If there’s one fear shared by nearly all manufacturing supply chain planners and managers, it’s disruption. Small or large-scale breakdowns in the movement and flow of products or component parts from Point A to Point B. Every year, manufacturing companies dedicate thousands of man hours and resources to avoiding supply chain disruptions in an effort to maintain productivity, reliability, and on-time delivery for customers. But even with the amount of time and effort manufacturers put into combating the potential for disruptions, the nature of a global supply chain is that disruptions will happen at some point along a company’s value chain, and what will determine a company’s resiliency is how said company responds and adjusts to these disruptions.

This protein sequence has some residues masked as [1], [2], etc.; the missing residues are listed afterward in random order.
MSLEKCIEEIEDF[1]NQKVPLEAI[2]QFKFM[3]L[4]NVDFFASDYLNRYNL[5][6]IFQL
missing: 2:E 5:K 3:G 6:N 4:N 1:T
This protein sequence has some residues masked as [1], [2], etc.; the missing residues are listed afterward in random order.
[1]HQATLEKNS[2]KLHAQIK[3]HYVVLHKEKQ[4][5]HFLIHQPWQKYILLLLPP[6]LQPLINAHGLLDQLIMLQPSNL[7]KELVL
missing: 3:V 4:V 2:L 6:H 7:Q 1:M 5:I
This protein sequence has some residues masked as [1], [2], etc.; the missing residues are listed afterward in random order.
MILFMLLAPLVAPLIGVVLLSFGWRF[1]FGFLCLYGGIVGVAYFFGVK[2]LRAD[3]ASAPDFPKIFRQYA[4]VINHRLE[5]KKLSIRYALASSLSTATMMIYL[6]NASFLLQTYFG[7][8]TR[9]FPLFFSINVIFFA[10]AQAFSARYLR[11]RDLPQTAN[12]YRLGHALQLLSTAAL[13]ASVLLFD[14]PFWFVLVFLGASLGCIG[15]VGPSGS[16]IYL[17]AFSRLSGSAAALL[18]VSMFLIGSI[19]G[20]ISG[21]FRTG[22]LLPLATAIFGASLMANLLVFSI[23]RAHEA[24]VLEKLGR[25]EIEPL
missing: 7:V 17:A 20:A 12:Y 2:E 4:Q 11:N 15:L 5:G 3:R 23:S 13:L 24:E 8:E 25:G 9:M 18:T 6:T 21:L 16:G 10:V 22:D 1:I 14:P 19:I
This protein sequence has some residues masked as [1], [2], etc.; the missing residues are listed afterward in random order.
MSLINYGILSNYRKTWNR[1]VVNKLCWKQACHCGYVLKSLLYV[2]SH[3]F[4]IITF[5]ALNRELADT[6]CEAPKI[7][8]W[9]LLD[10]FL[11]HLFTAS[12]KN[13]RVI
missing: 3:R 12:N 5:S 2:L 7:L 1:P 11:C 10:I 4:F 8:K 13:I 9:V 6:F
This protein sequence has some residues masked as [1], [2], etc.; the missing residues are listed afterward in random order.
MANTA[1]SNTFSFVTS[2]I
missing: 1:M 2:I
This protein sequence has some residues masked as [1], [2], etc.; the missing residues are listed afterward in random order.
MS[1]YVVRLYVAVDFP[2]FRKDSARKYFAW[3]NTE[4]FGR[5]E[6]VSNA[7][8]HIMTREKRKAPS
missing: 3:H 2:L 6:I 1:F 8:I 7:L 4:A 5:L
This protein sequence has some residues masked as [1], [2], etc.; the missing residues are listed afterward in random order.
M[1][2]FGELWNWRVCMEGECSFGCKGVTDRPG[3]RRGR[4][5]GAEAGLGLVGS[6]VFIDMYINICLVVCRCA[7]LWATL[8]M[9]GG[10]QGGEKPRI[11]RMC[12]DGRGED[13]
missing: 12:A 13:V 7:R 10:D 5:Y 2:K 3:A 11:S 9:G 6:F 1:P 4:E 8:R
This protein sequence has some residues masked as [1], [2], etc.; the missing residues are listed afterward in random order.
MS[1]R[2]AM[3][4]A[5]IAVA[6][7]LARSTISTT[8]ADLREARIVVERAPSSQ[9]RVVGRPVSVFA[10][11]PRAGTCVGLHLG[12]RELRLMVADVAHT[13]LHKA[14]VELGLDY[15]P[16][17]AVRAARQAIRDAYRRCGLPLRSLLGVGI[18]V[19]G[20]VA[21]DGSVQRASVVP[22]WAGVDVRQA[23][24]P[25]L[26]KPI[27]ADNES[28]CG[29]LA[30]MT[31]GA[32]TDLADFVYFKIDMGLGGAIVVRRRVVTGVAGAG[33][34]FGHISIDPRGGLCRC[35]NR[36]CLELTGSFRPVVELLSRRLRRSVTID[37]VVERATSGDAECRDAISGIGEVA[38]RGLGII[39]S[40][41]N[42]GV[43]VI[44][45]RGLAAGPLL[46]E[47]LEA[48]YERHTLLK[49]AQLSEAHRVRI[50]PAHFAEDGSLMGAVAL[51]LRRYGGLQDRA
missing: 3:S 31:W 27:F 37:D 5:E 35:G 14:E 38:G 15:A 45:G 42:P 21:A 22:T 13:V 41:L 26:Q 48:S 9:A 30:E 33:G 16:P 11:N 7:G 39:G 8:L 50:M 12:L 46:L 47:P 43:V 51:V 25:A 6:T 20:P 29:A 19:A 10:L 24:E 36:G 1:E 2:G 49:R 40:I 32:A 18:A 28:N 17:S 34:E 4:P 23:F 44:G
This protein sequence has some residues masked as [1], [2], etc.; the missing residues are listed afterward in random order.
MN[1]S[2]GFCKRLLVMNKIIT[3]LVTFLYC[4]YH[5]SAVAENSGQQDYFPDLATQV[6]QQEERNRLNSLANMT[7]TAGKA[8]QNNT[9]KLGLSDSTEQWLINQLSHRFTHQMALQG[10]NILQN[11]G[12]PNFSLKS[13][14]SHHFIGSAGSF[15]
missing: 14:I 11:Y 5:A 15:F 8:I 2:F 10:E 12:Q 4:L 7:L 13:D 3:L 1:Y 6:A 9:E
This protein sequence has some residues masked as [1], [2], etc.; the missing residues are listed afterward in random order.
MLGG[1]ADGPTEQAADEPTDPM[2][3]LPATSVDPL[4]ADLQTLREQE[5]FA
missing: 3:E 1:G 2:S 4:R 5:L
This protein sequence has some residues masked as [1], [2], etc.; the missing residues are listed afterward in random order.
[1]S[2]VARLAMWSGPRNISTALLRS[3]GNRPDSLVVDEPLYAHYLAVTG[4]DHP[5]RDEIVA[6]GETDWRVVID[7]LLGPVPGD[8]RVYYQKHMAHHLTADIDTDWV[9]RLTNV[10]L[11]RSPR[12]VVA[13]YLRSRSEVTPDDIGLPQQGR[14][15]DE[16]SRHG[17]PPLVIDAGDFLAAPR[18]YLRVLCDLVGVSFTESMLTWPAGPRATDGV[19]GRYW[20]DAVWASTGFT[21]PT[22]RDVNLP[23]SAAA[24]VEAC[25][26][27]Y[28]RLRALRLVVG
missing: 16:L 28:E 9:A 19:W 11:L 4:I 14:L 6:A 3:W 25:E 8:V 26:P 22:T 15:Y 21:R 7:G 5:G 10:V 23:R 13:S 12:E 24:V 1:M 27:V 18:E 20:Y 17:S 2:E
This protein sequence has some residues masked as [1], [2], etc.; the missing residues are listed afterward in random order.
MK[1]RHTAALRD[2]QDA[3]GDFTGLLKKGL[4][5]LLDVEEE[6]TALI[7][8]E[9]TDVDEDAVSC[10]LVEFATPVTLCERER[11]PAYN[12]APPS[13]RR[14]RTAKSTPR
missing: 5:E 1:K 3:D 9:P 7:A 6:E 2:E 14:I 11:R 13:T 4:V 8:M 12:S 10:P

No matter the size or impact of the disruption, the ability to react and correct disruptions at the production, inventory, or transportation level depends largely on understanding the kinds of disruptions and how at-risk a manufacturing company is to experiencing each type. Given the interconnected nature of today’s global supply chain and expansive network of production facilities, warehouses, and transportation hubs, it would appear there is more opportunity than ever before for manufacturing companies to encounter disruptions or breakdowns at more touch points across their supply network.